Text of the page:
Boy Trapped In The Sewer For 12 Hours Straight Has Rescuers Frantically Racing Against The Clock

Urban exploring is about as close to treasure hunting as the modern day person can get. Kids, teenagers, and even adults love dusting off flashlights and heading into abandoned buildings and desolate parks to see what they can find. But the fun comes with serious risks.

One day, a Los Angeles teenager and his friends explored an abandoned building not far from where their families picnicked. After a near-fatal mistake, however, the boy could only helplessly wait while every public service unit in the city worked overtime to save his life…

On Easter Sunday, 2018, Jesse Hernandez and his family picnicked in a park near the famous Griffith Observatory in Los Angeles California. But the 13-year-old grew restless, and, at 4:30 p.m., he and some friends wandered from their families…

The small group climbed over a chain-link fence and then saw the afternoon’s entertainment: an abandoned maintenance shed. The perfect subject, the boys knew, for an urban exploration.

The boys scampered onto the abandoned shed, curious what “treasures” might be hidden inside. For the teenagers, it was the perfect way to pass a holiday. Until Jesse stepped on a rotting wooden plank…

The plank covered a hole, below, in the shed’s roof, and it snapped when Jesse put his weight on it. In a second, the teenager fell out of view of his friends and plunged feet first into the water below.

Jesse fell 25 feet into a river of sewage flowing through the complex Los Angeles sewer system. He couldn’t see a thing. He heard only running sewage. Then, the fast-moving waste swept him off his feet and carried him away.

Where, exactly, the sewage took him, Jesse couldn’t say, but he rode the current for some time. As the pipes narrowed, he panicked. Fearing he’d get stuck in the narrow pipe, he stood up. And then just waited.

Standing in one spot, all he could do was pray. He hoped that, somehow, word of his fall reached the right people. Luckily, someone alerted rescue workers, who rushed to the abandoned shed.

Authorities arrived on the scene quickly, but they knew that finding Jesse would be hard. The sewer system “is a maze,” Los Angeles Police Sargent Bruno La Hoz said. “We don’t know where the drain pipe goes to.” And it got worse…

Wherever Jesse ended up, he was likely waist deep in toxic sewage. So the fire department, the city police, the Department of Water and Power, and more groups came together to find him. The first step?

After examining maps of the sewer systems, rescue workers highlighted 6,400 feet of pipe Jesse could’ve ended up in (given where he entered the sewer system). Then, they brought out the fancy equipment.

With cameras used in sewage pipe repair work, rescue workers scoured the tunnels, looking for any sign of Jesse. They found nothing.

But then, just before 5 a.m.—12 hours after the search for Jesse began—cameras picked up streak left behind by a teenager-sized hand along the curve of the sewer pipes. That narrowed the search area significantly.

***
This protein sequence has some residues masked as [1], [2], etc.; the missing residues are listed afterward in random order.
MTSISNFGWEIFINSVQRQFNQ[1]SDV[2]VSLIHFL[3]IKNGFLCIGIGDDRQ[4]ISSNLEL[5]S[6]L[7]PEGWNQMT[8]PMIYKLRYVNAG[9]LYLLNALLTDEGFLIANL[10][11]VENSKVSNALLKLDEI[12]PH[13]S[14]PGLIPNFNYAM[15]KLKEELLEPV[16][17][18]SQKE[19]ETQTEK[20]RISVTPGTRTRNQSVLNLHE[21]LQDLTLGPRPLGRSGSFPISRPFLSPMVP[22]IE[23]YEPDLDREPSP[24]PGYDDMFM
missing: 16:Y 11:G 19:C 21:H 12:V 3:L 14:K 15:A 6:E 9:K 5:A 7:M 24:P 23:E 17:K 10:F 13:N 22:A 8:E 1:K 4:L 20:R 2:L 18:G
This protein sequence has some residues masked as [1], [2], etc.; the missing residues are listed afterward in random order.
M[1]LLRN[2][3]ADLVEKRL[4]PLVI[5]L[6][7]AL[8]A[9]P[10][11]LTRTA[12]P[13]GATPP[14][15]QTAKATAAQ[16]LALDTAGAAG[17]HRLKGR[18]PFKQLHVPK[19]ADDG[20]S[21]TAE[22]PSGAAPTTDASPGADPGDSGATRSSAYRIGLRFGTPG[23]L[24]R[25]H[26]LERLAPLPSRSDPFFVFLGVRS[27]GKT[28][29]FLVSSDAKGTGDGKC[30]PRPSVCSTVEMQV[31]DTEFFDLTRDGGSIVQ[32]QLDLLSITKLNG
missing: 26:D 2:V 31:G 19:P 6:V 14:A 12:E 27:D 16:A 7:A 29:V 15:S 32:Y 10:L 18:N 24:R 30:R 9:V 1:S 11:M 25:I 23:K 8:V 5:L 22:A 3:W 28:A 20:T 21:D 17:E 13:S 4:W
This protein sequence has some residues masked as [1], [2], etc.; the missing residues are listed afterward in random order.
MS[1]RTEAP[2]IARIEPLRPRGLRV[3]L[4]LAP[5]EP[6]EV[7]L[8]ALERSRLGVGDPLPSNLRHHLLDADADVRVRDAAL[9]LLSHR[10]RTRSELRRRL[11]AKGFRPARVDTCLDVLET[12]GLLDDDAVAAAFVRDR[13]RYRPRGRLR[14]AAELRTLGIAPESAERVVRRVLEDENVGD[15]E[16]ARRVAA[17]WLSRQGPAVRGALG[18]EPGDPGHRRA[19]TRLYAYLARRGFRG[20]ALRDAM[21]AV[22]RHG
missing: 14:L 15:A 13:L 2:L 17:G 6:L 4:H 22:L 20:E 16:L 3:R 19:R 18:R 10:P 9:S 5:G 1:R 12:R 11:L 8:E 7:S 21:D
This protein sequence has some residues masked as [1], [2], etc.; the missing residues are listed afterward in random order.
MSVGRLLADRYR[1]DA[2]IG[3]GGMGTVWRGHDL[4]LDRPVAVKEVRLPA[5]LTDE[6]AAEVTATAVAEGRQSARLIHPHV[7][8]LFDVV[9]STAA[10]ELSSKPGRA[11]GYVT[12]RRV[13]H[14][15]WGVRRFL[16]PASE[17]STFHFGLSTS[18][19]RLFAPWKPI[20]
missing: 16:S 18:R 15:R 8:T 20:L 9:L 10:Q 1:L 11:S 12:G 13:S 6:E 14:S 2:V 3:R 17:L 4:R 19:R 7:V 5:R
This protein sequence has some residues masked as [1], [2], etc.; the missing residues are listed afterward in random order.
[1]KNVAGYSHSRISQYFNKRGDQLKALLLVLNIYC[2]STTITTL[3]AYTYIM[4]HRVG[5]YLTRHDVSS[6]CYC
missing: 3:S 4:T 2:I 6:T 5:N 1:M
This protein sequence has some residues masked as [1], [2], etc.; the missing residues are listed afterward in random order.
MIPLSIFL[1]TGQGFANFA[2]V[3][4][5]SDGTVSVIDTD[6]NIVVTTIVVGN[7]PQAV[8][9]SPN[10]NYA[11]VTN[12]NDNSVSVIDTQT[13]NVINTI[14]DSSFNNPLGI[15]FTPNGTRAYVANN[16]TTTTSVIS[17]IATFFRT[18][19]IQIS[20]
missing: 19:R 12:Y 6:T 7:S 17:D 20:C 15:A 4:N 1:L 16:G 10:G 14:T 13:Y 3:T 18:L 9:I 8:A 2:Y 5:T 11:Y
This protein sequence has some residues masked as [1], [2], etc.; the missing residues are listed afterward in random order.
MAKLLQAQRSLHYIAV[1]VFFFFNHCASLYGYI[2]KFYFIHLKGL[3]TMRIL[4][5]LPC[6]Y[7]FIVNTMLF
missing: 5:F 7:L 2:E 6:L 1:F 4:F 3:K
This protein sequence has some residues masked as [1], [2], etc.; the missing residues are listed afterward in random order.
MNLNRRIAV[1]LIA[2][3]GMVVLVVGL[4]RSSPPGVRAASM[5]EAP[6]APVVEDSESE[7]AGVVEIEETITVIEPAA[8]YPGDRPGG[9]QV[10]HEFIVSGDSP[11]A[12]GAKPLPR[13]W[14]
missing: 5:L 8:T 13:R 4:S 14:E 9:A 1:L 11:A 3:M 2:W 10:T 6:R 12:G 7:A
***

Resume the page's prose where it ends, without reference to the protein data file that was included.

With a better sense of where Jesse ended up, rescue workers lifted a manhole cover not far from the hand streaks. From there, they knew, they’d just have to follow the current to find the boy.

With the sun peaking over the horizon, sanitation workers prepared to lower another camera into the sewers—but then they heard something that changed their plans…

The Journal Post

See, when the sanitation workers lifted the manhole cover, Jesse saw a bit of light bleed into the darkness. Hopeful for the first time since his fall, Jesse shouted for help.

The sanitation workers heard the boy’s calls for help and put away the cameras. Instead, they lowered a hose 11 feet into the manhole. Jesse grabbed on, and the rescue workers pulled him out. He was free (and three-quarter miles from where he’d started)!

Los Angeles Times

On the solid ground for the first time, Jesse hardly caught his breath before asking for a cell phone to call his family. Rescue workers checked Jesse’s vitals as the teenager spoke with his justifiably hysterical mother.

From there, Jesse landed in the hospital where doctors examined him. Amazingly, even after 12 hours trapped in a toxic Los Angeles sewer, Jesse left the hospital later that day, unscathed and able to celebrate with the family he left picnicking.

Hans Gutknecht / Los Angeles Daily News

After Jesse went home for some much-needed sleep, rescue workers shared their admiration of the teenager. “He has tremendous inner strength,” said L.A. Fire Department spokesman Brian Humphrey. “It’s obvious he’s not a quitter.”

Hans Gutknecht / Los Angeles Daily News

Check out the video below to see just how complex those Los Angeles sewer systems can be. No doubt, Jesse lucked out when the hardworking public servants of Los Angeles launched the rescue effort!

Imagine the strength required for Jesse to sit in that smell, in the dark, with no idea if anyone was looking for him. Thank goodness teamwork brought him home!

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